Global literature on female sex workers suggests that being in an intimate relationship is associated with barriers to practising safe sex behaviours. Condom use within intimate relationships is often seen as a sign of infidelity and fosters mistrust which could affect longevity, trust and intimacy within partnerships. Using qualitative data from Devadasi sex workers and their intimate male partners in Bagalkot District, Karnataka, India, we examined both partners' perspectives to understand the quality and dynamics of these relationships and the factors that influence condom use in intimate relationships. Our thematic analysis of individual interviews conducted in May 2011 with 20 couples suggests that many Devadasi sex workers and their intimate partners define their relationships as ‘like marriage’ which reduced their motivation to use condoms. Evidence from this study suggests that active participation in sex workers' collectives (sanghas) can increase condom use, education and family planning services, among other things, and could be helpful for both Devadasis and their intimate partners to better understand and accept safer sexual practices. Our work has direct implications for designing couple-based health interventions for traditional Devadasi sex workers and their intimate partners in India.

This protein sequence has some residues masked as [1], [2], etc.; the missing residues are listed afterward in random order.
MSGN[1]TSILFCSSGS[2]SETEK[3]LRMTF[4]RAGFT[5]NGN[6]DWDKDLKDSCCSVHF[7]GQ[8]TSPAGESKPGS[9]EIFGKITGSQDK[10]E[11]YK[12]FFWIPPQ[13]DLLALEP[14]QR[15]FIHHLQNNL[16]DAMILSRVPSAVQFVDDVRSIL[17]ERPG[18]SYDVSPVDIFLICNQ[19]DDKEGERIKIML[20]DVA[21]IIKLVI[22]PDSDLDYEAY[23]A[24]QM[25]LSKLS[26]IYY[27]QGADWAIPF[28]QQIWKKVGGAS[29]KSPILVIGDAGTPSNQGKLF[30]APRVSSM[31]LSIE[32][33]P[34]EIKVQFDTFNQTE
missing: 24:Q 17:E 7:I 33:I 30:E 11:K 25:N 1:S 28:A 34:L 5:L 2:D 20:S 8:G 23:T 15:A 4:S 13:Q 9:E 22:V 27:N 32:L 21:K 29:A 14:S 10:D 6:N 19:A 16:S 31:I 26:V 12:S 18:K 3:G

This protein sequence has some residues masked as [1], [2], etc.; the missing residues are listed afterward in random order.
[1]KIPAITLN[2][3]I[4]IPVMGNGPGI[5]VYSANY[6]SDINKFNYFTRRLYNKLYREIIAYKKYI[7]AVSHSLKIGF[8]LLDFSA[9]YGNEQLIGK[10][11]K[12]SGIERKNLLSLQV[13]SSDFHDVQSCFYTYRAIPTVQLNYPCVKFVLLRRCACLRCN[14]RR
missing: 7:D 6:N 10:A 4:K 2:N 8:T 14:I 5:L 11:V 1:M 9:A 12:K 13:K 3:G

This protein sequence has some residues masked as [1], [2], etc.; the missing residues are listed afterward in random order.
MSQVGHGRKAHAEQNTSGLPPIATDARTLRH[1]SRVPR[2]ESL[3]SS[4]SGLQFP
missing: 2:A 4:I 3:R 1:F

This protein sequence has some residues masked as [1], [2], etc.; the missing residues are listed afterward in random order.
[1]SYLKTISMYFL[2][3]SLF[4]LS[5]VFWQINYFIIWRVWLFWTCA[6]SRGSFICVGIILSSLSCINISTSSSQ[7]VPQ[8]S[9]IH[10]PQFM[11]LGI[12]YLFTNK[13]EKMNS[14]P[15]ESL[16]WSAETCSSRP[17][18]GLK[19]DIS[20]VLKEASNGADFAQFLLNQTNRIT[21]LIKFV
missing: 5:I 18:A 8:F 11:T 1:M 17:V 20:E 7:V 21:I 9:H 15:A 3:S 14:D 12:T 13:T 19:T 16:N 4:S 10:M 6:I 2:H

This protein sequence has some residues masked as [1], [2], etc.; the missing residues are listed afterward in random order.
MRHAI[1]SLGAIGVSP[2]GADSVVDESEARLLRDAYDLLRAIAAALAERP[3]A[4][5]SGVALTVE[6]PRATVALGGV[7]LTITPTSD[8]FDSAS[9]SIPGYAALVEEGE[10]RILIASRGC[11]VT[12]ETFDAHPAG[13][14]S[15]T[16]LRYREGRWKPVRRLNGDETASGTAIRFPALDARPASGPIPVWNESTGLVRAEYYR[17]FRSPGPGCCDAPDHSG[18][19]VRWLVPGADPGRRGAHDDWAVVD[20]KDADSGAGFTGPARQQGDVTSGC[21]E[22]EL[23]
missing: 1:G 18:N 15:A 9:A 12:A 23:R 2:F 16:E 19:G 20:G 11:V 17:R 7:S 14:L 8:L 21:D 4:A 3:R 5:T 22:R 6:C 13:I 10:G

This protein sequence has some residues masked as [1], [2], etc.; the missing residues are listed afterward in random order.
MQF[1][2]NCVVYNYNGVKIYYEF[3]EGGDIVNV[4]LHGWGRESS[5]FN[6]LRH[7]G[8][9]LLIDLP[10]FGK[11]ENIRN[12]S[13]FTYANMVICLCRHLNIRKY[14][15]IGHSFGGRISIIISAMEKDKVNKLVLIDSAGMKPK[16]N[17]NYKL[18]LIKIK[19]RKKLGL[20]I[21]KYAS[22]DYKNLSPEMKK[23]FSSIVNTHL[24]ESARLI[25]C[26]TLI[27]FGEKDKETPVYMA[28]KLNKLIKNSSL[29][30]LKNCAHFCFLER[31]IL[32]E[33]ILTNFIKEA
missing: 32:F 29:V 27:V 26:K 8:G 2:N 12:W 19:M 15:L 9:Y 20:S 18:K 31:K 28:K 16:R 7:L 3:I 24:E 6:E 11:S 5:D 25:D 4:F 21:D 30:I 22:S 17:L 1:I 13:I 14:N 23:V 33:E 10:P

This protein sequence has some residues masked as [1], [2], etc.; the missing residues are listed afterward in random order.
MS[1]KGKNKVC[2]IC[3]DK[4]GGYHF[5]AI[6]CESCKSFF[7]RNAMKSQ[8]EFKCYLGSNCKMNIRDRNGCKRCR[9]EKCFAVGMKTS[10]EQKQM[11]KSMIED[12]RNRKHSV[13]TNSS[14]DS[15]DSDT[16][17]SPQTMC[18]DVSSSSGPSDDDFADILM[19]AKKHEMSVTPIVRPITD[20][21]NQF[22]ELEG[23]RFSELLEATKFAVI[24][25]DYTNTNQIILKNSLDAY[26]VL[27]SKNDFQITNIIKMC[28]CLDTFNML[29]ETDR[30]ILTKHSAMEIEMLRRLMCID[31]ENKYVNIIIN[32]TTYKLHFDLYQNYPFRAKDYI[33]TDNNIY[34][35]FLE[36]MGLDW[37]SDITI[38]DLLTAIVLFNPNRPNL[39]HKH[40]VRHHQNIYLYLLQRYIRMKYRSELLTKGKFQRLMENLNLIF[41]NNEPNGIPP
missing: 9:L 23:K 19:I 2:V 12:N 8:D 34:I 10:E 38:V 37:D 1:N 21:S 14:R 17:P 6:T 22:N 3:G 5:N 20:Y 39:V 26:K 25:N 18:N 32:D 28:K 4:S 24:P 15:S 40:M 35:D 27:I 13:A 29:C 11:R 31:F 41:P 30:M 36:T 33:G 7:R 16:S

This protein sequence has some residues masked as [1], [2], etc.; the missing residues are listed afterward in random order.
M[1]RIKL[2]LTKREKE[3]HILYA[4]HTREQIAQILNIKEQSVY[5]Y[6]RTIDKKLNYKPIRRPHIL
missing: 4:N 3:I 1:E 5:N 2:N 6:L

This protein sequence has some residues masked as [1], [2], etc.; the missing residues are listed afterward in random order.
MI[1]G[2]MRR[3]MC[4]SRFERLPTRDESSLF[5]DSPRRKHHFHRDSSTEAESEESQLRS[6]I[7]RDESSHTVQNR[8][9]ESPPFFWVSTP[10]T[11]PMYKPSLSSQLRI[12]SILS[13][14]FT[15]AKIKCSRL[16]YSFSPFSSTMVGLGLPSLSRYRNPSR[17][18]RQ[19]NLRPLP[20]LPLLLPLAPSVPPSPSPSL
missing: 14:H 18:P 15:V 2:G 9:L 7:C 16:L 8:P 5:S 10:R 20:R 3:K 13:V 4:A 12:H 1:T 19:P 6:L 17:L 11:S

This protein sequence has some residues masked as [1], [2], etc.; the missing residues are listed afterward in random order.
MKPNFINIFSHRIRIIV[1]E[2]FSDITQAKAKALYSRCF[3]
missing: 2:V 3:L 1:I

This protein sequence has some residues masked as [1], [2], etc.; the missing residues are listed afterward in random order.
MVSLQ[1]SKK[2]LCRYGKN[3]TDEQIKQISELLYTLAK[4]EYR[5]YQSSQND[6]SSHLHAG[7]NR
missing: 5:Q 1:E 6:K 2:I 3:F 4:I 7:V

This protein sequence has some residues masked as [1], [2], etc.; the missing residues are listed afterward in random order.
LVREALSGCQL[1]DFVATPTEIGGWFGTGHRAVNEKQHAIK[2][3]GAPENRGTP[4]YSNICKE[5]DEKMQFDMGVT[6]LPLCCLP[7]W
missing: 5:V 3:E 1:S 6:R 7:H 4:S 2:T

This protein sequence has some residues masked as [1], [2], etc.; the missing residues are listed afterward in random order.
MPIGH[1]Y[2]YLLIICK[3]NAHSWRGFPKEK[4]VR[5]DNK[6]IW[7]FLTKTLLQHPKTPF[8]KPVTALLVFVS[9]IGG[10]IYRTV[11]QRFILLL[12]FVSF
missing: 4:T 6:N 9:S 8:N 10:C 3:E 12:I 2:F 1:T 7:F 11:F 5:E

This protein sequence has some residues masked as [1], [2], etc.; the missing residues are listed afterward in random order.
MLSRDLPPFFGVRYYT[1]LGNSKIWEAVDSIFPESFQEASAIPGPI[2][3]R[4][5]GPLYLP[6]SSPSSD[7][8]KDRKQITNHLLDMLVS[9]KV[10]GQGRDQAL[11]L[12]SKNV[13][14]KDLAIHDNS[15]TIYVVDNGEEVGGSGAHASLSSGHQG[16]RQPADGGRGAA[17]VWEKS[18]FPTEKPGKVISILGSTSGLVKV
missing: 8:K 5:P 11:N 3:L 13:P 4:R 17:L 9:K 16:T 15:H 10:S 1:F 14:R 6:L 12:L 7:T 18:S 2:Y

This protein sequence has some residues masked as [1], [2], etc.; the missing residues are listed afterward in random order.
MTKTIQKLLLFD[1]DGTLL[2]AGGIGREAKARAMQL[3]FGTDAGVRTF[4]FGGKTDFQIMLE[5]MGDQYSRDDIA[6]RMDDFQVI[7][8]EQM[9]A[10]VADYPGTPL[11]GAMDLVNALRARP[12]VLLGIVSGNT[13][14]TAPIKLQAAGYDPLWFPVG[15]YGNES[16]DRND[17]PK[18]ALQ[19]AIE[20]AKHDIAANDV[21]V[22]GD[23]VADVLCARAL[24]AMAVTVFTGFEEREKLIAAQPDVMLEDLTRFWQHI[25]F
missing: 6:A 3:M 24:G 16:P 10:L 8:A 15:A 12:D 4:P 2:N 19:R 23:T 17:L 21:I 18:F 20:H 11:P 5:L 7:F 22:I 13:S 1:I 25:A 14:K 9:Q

Ramanaik, S; Thompson, L.H; du Plessis, E; Pelto, P; Annigeri, V; Doddamane, M; Bhattacharjee, P; Shaw, S.Y.; Deering, K; Khan, S; Halli, S.S; Lorway, R. Intimate relationships ofDevadasisex workers in South India: An exploration of risks of HIV/STI transmission. Global Public Health (2014) 9 (10) 1198-1210. [DOI: 10.1080/17441692.2014.948480]
Intimate relationships of Devadasi sex workers in South India: An exploration of risks of HIV/STI transmission